Management of painful conditions of the upper extremity requires careful evaluation, including a detailed history and objective observation and testing. Although it is necessary to test for both range of motion and strength before establishing a diagnosis, pain management, through support and protection of the injured or painful part, must be the first priority. Understanding that the onset of pain may be delayed in conditions involving nerves to the muscle that are motor only (see p. 252) is an important consideration relating to the duration of the problem.
The reasons for, and the source of, pain in the upper back remain a matter of conjecture. Unlike areas where muscles are supplied by nerves that are both sensory and motor, the rhomboids and serratus anterior are supplied by nerves that are motor only. Consequently, the usual sensory symptoms associated with stretched or tight muscles are not present in these conditions (see p. 252). The spinal accessory nerve to the trapezius contains some sensory as well as motor fibers. Sensory innervation also occurs via the spinal nerve branches (see p. 26)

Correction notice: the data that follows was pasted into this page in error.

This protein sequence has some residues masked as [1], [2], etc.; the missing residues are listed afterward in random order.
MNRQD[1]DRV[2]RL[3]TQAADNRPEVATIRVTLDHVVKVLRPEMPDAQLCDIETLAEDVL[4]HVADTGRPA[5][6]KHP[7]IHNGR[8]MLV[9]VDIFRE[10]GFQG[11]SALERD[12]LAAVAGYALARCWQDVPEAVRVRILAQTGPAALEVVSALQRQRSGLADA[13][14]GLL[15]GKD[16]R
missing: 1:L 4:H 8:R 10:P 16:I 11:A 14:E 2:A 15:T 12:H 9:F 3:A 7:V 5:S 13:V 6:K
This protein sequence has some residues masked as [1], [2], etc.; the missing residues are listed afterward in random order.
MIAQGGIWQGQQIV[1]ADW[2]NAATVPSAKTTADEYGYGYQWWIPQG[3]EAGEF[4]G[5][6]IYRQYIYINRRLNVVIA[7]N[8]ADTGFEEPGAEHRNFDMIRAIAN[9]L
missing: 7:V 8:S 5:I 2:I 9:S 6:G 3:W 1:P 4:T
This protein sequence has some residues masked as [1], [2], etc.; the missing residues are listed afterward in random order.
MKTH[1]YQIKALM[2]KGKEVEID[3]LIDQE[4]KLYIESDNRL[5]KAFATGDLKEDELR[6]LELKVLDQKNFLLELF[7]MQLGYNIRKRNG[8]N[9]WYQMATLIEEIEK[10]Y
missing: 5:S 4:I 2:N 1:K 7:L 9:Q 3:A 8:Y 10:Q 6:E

Pain may occur both in and around joints, or in closely related areas, as a result of changes in alignment of the scapula and shoulder girdle. Alternatively, pain may be most pronounced in the area of muscle attachments to bone.
The loss of normal movement in one area may result in excessive movement in another. Whatever the cause of related pain, the treatment of choice is restoration of muscle balance to facilitate normal movement, both through stretching tight muscles and strengthening weak muscles and through use of supports when indicated.
The treatment suggestions in this section focus on important basics in protection, support, alignment and restoration of both length and strength, with emphasis on a corrective home program to be performed regularly by the patient. This approach is often all that is needed to achieve a positive outcome. (It is beyond the scope of this text to include other treatment options, such as electrical stimulation, isokinetics and weight/ fitness training.)
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